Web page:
“Run-Rate Basis” is a technical finance term that has almost nothing to do with the individual words in the phrase. But no matter, it’s a trope that sounds really cool and that Wall Street people use to reinforce the notion that they are of above-average intelligence.
The phrase simply means to take a given metric such as revenue or profits for a recent period of performance, typically a quarter, and annualize the result (for a quarter, times the number by four). The purpose of doing this is to extrapolate recent past performance into the future. The potential problems with such fortune telling should be obvious.
Junior bankers, called analysts, are known to develop multiple techniques in their work to save time and energy. Anything that can shorten the period between when “face time” ends (typically 9 or 10 PM.) and when the analyst can actually get through his meaningless work and go home for the night is a welcome device. Using a “run-rate basis” is one such technique to make life easier, if used with caution.
For example, an inexperienced analyst trying to take a short-cut in his model might annualize the fourth quarter performance for Toys ‘R Us (Ticker TRU) to create a projection for the upcoming full year. Unbeknownst to our fledgling financial geek, the company is seasonal and derives three-quarters of its full year performance in the fourth quarter alone. Annualizing that number would make the next year’s revenue look, in comparison to last year, like a 1990’s internet stock.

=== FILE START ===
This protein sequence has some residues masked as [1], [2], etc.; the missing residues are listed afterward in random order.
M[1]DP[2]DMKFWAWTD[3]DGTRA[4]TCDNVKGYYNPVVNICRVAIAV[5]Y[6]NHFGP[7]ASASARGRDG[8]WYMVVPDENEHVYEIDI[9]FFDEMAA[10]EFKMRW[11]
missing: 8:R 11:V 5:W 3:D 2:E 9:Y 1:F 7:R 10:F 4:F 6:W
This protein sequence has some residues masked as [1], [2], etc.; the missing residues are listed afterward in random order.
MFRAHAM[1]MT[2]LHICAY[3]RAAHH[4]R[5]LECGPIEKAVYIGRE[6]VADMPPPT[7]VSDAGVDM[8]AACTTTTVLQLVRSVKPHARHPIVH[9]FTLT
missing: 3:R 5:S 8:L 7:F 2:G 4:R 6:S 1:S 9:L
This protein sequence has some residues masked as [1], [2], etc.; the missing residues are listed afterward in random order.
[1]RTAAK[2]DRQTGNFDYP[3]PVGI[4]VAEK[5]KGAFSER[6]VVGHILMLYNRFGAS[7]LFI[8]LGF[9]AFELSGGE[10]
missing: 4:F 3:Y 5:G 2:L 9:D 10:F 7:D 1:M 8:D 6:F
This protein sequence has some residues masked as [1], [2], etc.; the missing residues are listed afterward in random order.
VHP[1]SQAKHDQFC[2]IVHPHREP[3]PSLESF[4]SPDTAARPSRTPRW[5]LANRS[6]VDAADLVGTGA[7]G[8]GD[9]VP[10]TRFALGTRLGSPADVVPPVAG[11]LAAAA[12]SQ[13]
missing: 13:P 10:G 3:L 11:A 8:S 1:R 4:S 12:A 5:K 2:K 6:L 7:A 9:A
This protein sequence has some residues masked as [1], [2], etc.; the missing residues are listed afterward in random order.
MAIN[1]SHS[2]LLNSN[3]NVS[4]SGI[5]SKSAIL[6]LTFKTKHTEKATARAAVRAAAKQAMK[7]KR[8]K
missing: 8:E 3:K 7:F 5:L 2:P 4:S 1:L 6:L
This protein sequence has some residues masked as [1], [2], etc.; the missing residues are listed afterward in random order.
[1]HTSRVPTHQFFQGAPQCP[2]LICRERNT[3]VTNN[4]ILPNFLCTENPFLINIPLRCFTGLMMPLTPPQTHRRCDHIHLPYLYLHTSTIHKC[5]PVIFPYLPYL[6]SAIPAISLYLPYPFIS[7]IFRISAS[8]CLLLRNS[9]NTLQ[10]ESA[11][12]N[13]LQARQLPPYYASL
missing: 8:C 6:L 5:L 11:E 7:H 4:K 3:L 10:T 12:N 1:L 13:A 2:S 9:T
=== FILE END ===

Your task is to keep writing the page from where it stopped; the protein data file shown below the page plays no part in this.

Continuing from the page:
A more appropriate use of this trick is when the analyst is working on a pitchbook at 2 AM and has no idea how to sort through a company’s “pro-forma” results when building a “comps” table. A fudge in one or two lines of a comp table is not likely to be picked up by the “big picture” MD.
Managers of corporations also love to use this term when talking to Wall Street types for two reasons: 1) it reinforces the idea that they are all part of the same ‘smart-boys club’. Financial lingo helps the high finance players recognize other legitimate players on the field. 2) more importantly, managers like to use this method to hoodwink sleepy buy-siders into thinking that their current good fortune will go on uninterrupted. Some have even been known to apply “run-rate basis” to just one month of results. We should all be so lucky to work for one month and have it count as a full year.